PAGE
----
Decorate Your House In Vacuum Tubes


[Autuin] wrote in to share a few things he’s put together using spare vacuum tubes he had sitting around. With no other practical use for the tubes in mind, he fiddled around and came up with a couple of items that could be neat to have around the house, depending on your style of decor.

The first item is a vacuum tube night light. While the tubes were not originally built with the express purpose of putting out light in mind, they do happen to throw out a nice warm glow when plugged into a suitable power supply. [Autuin] mounted one in a wall wart, driving it at double the rated voltage, which provides a decent amount of light.

His second creation is similar to the first, but meant for your tabletop rather than your wall. He stuffed a vacuum tube into a candle holder, added a power source, and called it a day. The vacuum tube candle actually looks pretty nice, and with a bit of tweaking could easily be made to behave like a candle as well.

The final item he shows off is a vacuum tube flash drive. Little more than a carefully hollowed out tube with flash drive guts inside, it is more suited as a permanent fixture than as a portable storage device. Even so, we think it looks pretty cool.

Have you done anything neat with old vacuum tubes? Let us know in the comments!

10 thoughts on “Decorate Your House In Vacuum Tubes

  1. This is very cool. I wonder what the life expectancy of those tubes are, since he’s operating them on double voltage. I sure hope the steampunk guys don’t see this, lest we see the price of good NOS tubes skyrocket even further.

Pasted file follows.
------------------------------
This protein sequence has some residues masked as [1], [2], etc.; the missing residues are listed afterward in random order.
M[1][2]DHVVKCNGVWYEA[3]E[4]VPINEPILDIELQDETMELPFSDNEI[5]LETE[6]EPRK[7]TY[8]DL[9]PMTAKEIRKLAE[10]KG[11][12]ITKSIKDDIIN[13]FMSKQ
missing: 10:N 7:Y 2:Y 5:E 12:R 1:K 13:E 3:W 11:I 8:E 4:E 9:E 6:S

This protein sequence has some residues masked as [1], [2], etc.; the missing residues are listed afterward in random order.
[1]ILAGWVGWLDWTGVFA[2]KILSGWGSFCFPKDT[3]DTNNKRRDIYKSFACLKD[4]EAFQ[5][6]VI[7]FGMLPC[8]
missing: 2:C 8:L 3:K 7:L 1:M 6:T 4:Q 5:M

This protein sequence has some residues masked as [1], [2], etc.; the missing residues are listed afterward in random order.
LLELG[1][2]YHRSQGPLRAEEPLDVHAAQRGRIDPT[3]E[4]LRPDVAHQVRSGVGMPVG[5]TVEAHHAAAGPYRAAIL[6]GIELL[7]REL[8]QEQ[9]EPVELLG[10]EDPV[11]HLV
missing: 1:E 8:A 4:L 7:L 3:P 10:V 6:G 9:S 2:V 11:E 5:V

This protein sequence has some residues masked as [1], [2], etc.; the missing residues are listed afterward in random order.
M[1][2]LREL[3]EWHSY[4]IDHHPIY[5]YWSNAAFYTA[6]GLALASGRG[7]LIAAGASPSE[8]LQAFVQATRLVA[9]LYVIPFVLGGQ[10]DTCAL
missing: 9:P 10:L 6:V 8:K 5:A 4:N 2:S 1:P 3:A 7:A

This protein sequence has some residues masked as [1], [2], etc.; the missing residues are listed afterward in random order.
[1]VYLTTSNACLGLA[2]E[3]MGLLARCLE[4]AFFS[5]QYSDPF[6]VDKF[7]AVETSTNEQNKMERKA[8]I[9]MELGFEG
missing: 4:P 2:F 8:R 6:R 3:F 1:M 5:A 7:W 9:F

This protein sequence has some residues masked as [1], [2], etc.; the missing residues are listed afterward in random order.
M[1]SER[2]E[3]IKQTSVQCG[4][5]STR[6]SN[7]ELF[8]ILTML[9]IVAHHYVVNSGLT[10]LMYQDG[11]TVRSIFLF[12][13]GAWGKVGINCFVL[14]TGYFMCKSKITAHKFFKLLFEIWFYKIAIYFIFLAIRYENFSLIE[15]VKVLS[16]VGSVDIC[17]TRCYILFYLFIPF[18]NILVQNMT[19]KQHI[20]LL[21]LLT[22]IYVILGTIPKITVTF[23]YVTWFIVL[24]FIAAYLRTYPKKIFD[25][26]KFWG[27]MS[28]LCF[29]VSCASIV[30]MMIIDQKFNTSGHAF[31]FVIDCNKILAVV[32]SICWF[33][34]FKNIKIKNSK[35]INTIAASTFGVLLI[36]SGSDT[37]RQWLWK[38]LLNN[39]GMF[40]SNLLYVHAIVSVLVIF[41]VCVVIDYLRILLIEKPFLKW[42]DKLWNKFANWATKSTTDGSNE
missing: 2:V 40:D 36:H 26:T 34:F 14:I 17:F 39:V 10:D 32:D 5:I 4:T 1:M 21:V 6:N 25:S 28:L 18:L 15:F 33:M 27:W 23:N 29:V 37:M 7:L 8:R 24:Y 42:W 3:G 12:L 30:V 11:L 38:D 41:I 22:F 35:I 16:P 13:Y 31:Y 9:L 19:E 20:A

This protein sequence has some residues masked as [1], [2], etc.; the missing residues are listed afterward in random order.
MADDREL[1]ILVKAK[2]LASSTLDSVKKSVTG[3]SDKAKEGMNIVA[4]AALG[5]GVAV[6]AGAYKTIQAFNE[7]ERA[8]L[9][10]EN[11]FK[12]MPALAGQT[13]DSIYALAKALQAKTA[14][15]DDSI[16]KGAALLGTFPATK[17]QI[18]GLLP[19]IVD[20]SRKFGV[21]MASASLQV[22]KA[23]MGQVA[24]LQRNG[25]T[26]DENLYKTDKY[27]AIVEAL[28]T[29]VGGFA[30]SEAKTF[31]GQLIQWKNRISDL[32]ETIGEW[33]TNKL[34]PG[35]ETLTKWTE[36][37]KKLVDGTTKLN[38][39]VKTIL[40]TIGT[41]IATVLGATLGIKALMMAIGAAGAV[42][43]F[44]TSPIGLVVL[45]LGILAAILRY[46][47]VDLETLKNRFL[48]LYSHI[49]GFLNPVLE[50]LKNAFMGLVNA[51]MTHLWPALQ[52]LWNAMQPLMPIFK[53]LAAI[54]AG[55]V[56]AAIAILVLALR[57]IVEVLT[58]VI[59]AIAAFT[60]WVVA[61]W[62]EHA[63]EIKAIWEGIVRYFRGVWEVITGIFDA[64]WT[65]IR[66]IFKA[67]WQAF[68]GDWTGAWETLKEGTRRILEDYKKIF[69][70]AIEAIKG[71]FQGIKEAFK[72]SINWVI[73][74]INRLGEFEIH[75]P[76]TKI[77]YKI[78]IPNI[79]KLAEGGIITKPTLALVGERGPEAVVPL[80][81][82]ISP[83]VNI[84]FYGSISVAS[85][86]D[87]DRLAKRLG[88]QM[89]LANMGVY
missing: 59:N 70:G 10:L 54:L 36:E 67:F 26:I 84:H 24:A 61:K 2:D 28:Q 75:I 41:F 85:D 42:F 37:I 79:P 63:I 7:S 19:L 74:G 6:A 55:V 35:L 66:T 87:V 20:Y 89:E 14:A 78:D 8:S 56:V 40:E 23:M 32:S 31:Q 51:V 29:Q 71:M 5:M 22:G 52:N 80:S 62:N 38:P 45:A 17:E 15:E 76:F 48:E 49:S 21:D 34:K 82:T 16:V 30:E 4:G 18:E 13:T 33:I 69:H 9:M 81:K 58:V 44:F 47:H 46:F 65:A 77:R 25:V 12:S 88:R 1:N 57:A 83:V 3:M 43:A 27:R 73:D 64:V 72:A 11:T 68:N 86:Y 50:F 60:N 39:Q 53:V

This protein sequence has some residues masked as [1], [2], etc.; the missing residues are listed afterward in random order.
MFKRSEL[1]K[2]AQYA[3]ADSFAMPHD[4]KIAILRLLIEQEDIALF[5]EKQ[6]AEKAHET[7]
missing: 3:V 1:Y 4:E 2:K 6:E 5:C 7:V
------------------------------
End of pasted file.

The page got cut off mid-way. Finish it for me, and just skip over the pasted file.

1. Life expectancy probably greatly varies based on on-off cycles, duration, voltage, etc. etc. It looks like he didn’t add any light-sensitive circuitry to the night light, which is good, because having it flicker on-off would greatly reduce the life.

  2. Boy, did this trigger some memories. We used to look in Grandma’s radio to see which tube wasn’t glowing or warm, then run down to town to pick up a replacement.

    I’m typing this on an iPad. Technology sure has changed, but after going missing a while it’s good to see the hack it/fix it mentality return. We just use different parts.

  3. Hey, glad you like it. I did experiment with LED-lit vacuum tubes, with a thought to trying the flickering sort — but then it’s just another cute LED light and loses too much of the tube aesthetic. I’m not sure if that’s what the ed meant by tweaking it to look like a candle; you couldn’t do that with a tube filament, it’s just too heavy and slow to react.

    “Little more than a hollowed out tube” does belie the treachery of cutting 5-year-old glass bulb with a Dremel… :)

    FYI, you can get heaps of tubes for the price of asking at any guitar shop. The filament is usually the last thing to go, unless of course someone’s smashed the glass.

  4. No X rays unless there is anode voltage applied, and then it has to be above ~~15KV~~ to get any amount of the rays.
    Most of those octal and peanut based tubes cannot withstand that much anode voltage anyhow without a cathode to anode arc!

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